A Russian subsidiary of Raiffeisen Bank International has issued an electronic mortgage using local blockchain platform Masterchain, local business newspaper Kommersant reports Monday, September 24.
The document containing data on the parties in the transaction, the credit loan and its duration, and the property purchased was published in a decentralized depositary system (DDS). The DDS is based on Masterchain — a Russian network for transferring valuable data via blockchain — which a group of major local banks led by the Central Bank of Russia has been developing since 2016.
According to Andrey Popov, director of the IT department for Raiffeisen Russia, the document verified with an electronic signature is sent to Rosreestr — the Russian state agency collecting data on real estate — where it is checked. After the verification, a “mortgage token” goes into file storage, which in this case is Raiffeisen Bank.
Raiffeisen’s e-mortgage is reportedly the first in the Russian market, Kommersant notes.
Rosreestr itself has not been connected to the Masterchain platform so far, but negotiations to bring the state regulator into blockchain are continuing, Kommersant writes. Connecting the state regulator to the platform might accelerate the process of getting data on mortgage repayment and closing the deal without third parties.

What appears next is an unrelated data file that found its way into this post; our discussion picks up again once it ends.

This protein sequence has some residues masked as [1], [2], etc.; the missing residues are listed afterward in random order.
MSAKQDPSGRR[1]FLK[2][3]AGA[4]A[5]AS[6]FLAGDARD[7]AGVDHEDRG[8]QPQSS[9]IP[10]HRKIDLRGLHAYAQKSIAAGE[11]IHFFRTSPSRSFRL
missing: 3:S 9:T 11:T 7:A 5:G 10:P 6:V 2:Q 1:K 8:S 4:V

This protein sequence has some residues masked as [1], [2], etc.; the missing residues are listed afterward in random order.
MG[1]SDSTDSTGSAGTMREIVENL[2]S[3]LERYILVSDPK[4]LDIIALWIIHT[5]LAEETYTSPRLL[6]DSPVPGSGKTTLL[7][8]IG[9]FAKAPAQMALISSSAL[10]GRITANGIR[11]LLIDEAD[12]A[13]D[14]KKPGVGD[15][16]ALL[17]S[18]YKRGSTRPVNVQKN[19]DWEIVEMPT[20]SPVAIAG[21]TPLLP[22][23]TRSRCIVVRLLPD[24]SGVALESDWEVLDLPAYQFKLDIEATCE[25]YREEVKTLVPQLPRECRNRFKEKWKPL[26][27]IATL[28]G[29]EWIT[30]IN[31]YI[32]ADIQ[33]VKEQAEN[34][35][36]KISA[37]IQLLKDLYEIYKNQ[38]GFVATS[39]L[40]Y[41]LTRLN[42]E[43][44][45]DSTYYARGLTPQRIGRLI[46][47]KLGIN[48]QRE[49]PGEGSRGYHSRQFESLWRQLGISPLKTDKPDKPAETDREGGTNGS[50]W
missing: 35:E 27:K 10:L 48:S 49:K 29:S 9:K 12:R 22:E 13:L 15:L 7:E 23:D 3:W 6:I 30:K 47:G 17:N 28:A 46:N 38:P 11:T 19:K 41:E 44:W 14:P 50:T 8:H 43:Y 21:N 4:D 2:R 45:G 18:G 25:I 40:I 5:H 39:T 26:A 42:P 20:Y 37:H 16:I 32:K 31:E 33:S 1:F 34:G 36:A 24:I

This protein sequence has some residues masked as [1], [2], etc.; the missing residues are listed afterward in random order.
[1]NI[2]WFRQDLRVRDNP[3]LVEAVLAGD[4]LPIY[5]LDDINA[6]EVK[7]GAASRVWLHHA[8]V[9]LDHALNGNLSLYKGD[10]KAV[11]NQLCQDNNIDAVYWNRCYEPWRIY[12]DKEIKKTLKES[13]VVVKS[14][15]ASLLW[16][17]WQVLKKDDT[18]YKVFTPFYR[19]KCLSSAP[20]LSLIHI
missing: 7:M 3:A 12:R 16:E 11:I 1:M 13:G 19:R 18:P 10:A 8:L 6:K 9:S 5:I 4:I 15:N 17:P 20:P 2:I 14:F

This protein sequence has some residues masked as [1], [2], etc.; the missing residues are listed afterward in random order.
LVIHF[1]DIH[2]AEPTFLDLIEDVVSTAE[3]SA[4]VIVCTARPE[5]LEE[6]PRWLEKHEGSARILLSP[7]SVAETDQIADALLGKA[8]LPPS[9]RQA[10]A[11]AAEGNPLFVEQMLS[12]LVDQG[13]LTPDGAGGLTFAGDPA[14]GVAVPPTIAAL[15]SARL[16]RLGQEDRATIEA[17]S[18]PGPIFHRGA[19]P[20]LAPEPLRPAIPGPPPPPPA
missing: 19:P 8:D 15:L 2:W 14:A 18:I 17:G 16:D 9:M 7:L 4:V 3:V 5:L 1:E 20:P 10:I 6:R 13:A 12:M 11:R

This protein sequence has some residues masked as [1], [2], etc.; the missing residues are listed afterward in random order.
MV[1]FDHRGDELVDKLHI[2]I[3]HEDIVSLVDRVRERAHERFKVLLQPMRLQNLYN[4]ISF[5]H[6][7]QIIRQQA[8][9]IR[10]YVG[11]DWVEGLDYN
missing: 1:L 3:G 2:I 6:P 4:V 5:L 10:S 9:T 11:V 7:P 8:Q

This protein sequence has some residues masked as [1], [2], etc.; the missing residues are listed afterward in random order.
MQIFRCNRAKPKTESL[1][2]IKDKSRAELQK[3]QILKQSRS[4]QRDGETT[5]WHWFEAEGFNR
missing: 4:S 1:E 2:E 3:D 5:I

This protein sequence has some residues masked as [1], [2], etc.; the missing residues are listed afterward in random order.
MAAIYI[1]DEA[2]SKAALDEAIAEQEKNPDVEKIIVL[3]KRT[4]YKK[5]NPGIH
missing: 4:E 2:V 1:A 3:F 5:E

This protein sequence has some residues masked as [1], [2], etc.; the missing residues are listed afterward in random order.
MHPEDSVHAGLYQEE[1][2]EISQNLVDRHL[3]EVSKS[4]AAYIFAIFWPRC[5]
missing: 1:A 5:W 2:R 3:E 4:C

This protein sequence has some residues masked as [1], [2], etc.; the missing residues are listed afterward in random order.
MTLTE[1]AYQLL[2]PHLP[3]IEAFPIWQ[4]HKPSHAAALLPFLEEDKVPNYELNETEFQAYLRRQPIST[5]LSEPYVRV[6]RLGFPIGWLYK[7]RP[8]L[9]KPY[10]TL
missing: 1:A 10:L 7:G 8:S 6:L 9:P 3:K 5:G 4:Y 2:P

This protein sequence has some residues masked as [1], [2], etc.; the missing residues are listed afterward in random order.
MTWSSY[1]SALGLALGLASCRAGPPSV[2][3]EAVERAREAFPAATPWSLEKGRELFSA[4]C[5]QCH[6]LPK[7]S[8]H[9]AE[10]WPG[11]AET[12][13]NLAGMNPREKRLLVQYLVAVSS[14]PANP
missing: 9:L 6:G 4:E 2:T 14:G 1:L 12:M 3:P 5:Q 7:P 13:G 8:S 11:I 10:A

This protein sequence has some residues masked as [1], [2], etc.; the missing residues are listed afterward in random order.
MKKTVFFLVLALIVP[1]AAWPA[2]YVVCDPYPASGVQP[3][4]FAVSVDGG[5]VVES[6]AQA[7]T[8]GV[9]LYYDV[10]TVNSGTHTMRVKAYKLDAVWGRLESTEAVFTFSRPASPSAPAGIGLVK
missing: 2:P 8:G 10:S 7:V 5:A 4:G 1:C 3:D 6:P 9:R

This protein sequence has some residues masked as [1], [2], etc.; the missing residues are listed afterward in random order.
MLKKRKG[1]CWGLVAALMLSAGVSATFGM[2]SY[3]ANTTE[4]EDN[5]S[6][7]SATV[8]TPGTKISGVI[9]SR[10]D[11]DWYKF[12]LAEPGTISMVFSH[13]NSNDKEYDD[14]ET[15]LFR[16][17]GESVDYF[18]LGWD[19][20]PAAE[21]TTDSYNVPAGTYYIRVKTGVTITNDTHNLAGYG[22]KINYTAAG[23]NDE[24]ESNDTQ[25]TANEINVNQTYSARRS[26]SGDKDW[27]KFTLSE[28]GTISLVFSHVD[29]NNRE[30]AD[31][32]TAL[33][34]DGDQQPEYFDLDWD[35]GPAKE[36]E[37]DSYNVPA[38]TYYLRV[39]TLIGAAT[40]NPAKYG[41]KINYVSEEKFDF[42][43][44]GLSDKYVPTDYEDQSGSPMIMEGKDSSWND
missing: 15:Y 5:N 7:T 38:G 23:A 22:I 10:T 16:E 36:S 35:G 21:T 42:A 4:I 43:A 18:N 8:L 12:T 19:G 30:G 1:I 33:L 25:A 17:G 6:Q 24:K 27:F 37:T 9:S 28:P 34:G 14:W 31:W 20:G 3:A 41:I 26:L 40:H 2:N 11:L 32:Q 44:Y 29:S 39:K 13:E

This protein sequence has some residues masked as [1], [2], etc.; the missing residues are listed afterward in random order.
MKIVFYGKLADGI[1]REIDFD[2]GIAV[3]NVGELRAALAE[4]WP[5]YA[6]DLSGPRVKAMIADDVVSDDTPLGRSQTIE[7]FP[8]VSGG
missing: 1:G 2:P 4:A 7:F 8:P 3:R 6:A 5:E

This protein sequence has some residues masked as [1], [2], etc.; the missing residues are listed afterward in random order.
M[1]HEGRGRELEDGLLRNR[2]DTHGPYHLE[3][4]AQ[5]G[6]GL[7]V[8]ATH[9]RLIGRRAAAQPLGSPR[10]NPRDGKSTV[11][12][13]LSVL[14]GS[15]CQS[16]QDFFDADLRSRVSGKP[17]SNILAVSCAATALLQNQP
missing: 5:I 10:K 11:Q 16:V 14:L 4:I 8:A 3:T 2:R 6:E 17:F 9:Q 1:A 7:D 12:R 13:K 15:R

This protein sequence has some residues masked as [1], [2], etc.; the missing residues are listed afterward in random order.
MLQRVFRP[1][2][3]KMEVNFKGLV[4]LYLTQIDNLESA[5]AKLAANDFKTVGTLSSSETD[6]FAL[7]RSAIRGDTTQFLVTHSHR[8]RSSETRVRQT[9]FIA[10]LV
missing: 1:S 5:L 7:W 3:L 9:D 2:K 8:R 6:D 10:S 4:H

For Raiffeisen, the second step in applying blockchain to real estate, Kommersant reports, is to use blockchain to buy and sell contracts and other real estate transactions. However, the fact that Rosreestr remains outside Masterchain hinders its development.
Kommersant has also learned that two major, unnamed Russian banks are involved in the DDS system and are planning to issue e-mortgages by the end of 2018.
Blockchain has already been tested as a solution for real estate in the Netherlands, Cointelegraph wrote in June 2018, with the country’s land registry expected to integrate the tech within one to three years.
Major Russian banks have expressed their interest in crypto and blockchain, as a demand for the technologies is “very high.” Furthermore, the Central Bank of Russia has reportedly held a successful Initial Coin Offering (ICO) test in an attempt to create a working draft of relevant crypto regulation.